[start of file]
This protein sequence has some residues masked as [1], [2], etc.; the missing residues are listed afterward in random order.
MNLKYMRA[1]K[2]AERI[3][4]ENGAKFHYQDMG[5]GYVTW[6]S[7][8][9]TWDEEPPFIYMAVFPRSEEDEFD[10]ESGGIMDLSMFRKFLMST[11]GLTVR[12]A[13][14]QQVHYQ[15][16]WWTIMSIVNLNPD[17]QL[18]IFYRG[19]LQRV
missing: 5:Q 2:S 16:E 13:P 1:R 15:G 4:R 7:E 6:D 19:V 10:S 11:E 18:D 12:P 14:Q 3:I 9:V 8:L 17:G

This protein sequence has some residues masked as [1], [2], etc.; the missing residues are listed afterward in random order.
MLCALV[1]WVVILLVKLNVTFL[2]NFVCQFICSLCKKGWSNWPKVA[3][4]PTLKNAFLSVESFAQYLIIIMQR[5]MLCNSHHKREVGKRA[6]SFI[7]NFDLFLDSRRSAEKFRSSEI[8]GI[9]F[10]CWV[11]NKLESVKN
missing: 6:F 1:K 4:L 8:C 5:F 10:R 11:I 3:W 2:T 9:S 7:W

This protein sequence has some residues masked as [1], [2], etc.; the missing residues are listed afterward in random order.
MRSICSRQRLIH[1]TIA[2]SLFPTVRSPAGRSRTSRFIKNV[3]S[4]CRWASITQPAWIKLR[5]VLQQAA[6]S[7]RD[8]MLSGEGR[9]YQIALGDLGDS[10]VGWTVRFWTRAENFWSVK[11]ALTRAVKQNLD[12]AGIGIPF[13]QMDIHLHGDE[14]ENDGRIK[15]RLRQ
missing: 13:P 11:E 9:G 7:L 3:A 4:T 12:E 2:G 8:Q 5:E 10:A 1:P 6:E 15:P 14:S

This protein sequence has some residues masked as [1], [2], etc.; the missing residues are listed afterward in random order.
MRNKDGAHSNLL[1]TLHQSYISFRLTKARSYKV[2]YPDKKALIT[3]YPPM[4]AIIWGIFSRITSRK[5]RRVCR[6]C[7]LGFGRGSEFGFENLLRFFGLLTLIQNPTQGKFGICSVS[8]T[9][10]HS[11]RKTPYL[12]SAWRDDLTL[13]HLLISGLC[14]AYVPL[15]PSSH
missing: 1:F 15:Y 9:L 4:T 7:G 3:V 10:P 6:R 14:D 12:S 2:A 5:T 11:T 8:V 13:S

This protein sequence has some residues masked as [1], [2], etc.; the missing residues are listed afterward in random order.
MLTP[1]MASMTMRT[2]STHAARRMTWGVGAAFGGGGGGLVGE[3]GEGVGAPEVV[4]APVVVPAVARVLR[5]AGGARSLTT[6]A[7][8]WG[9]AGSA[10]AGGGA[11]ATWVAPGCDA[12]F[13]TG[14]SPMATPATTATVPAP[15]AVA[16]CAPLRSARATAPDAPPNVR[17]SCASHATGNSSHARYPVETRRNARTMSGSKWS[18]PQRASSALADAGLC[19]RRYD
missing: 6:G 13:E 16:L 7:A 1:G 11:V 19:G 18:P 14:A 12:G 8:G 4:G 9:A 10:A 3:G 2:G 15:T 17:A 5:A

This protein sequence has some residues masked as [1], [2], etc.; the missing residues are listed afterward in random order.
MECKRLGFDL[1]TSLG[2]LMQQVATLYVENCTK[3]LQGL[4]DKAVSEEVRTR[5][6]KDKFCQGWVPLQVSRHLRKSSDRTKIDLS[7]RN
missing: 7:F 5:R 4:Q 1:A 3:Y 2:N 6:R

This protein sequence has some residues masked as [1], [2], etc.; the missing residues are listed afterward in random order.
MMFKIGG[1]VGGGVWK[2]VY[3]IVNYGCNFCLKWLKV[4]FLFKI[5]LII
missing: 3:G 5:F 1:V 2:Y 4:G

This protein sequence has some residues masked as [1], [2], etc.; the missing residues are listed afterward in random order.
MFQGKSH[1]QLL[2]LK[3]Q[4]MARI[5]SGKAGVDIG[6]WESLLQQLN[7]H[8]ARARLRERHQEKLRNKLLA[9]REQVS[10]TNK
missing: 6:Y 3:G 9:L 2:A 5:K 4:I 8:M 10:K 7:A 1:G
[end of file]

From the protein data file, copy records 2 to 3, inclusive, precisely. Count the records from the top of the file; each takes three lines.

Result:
This protein sequence has some residues masked as [1], [2], etc.; the missing residues are listed afterward in random order.
MLCALV[1]WVVILLVKLNVTFL[2]NFVCQFICSLCKKGWSNWPKVA[3][4]PTLKNAFLSVESFAQYLIIIMQR[5]MLCNSHHKREVGKRA[6]SFI[7]NFDLFLDSRRSAEKFRSSEI[8]GI[9]F[10]CWV[11]NKLESVKN
missing: 6:F 1:K 4:L 8:C 5:F 10:R 11:I 3:W 2:T 9:S 7:W

This protein sequence has some residues masked as [1], [2], etc.; the missing residues are listed afterward in random order.
MRSICSRQRLIH[1]TIA[2]SLFPTVRSPAGRSRTSRFIKNV[3]S[4]CRWASITQPAWIKLR[5]VLQQAA[6]S[7]RD[8]MLSGEGR[9]YQIALGDLGDS[10]VGWTVRFWTRAENFWSVK[11]ALTRAVKQNLD[12]AGIGIPF[13]QMDIHLHGDE[14]ENDGRIK[15]RLRQ
missing: 13:P 11:E 9:G 7:L 3:A 4:T 12:E 2:G 8:Q 5:E 10:A 1:P 6:E 15:P 14:S